Skip to main content

Toronto Police believe it was a friend of white supremacist leader Wolfgang Droege who shot and killed the Heritage Front founder outside his apartment.

Keith John DeRoux, 43, has been charged with second-degree murder in a case police say has no connection to Mr. Droege's extremist politics.

Detective Sergeant Peter Callaghan said Mr. DeRoux, who has a criminal record for assault, was described as a friend of Mr. Droege's.

"We have information that's been provided to us regarding the motive. We're still investigating all aspects of it, but the information we've received thus far leads us to believe it had nothing to do with the political activities of Mr. Droege," Det. Sgt. Callaghan said.

"We know that the accused had at one time been involved in a relationship [with a mutual acquaintance] We don't know at this time what role, if any, that played in the events yesterday afternoon."

He added that although Mr. Droege had a lengthy criminal history, including charges for cocaine trafficking and weapons possession, he had not been the subject of any recent police investigations.

"I think it had been quite some time since Mr. Droege had come to the attention of Toronto Police," Det. Sgt. Callaghan said.

Mr. Droege, 55, was killed Wednesday in the hallway of his apartment building. Police said several shots were fired near his second-floor unit just before 3 p.m.

Police could not say why Mr. Droege was wearing only his underwear when he died.

After a standoff in which a man barricaded himself in Mr. Droege's apartment, police were able to arrest Mr. DeRoux.

He made his first court appearance yesterday.

Paul Fromm, leader of the Canadian Association for Free Expression, knew Mr. Droege through their shared political interests and last sat down with him about a month ago.

"He never gave me the impression that he was looking over his shoulder," Mr. Fromm said. "He was in good spirits."

Mr. Fromm said he has no idea what could have led to Mr. Droege's killing.

"It was some sort of personal connection. But what this fellow Keith had against Wolfgang, I don't know," he said. "It was not even put to me that this was business. This was personal."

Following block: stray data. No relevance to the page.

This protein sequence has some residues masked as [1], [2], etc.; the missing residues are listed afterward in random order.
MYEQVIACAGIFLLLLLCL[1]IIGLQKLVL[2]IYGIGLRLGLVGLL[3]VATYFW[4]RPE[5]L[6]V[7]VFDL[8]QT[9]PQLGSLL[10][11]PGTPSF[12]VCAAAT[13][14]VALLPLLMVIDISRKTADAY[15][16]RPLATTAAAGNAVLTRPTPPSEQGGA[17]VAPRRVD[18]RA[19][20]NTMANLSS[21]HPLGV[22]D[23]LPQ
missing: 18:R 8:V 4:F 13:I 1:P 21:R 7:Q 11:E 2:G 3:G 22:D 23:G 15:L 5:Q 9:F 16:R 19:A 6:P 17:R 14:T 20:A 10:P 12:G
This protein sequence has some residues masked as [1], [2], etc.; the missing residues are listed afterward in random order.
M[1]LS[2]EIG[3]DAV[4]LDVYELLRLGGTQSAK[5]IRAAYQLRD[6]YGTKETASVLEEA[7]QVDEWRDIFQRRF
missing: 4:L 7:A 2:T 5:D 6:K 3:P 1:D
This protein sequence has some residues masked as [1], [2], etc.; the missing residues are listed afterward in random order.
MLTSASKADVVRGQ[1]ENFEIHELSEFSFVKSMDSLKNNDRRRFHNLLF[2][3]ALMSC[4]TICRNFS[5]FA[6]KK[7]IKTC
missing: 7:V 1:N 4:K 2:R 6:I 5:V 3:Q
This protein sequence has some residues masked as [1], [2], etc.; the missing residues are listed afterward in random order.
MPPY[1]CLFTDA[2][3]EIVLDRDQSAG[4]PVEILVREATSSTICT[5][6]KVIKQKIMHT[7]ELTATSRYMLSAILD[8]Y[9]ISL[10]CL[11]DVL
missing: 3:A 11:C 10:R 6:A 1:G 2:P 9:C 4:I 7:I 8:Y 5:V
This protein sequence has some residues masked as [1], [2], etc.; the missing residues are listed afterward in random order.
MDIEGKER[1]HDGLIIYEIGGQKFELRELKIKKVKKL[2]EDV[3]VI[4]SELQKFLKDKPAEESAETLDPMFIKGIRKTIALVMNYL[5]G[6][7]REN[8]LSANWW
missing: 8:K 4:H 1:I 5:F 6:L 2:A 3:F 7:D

He said Mr. Droege was often in the company of different women, but never seemed to have a steady girlfriend. Mr. Fromm said he had drifted away from politics and spent the last decade concentrating on his business, although he couldn't say what that business was, and added that it was unlikely that he would have been involved in the drug trade because of his profile in the city.

"He certainly didn't seem to be poor," Mr. Fromm said. Mr. Droege was known to frequent Harbour Sixty, an upscale eatery where a main course sells for more than $40.

In 1981, Mr. Droege was convicted of plotting to overthrow the government of the Caribbean island of Dominica. He planned to use the island as a base for drug trafficking and then to use the funds to further white supremacist movements around the world.

In 1994, Mr. Droege's ambitions of creating a racist mass-movement in Canada were dealt a significant blow when it emerged that his right-hand man in the Heritage Front was in fact a Canadian Security Intelligence Service mole named Grant Bristow.

Michael Boudreau, a professor of criminology at St. Thomas University who studies hate groups, said Mr. Droege was finished politically after the Bristow affair.

"I think he felt betrayed by that," Prof. Boudreau said. "People questioned his leadership. How astute is Droege that he fell victim to a government spy?"

He added that Mr. Droege's death marks the end of an era for the extreme right.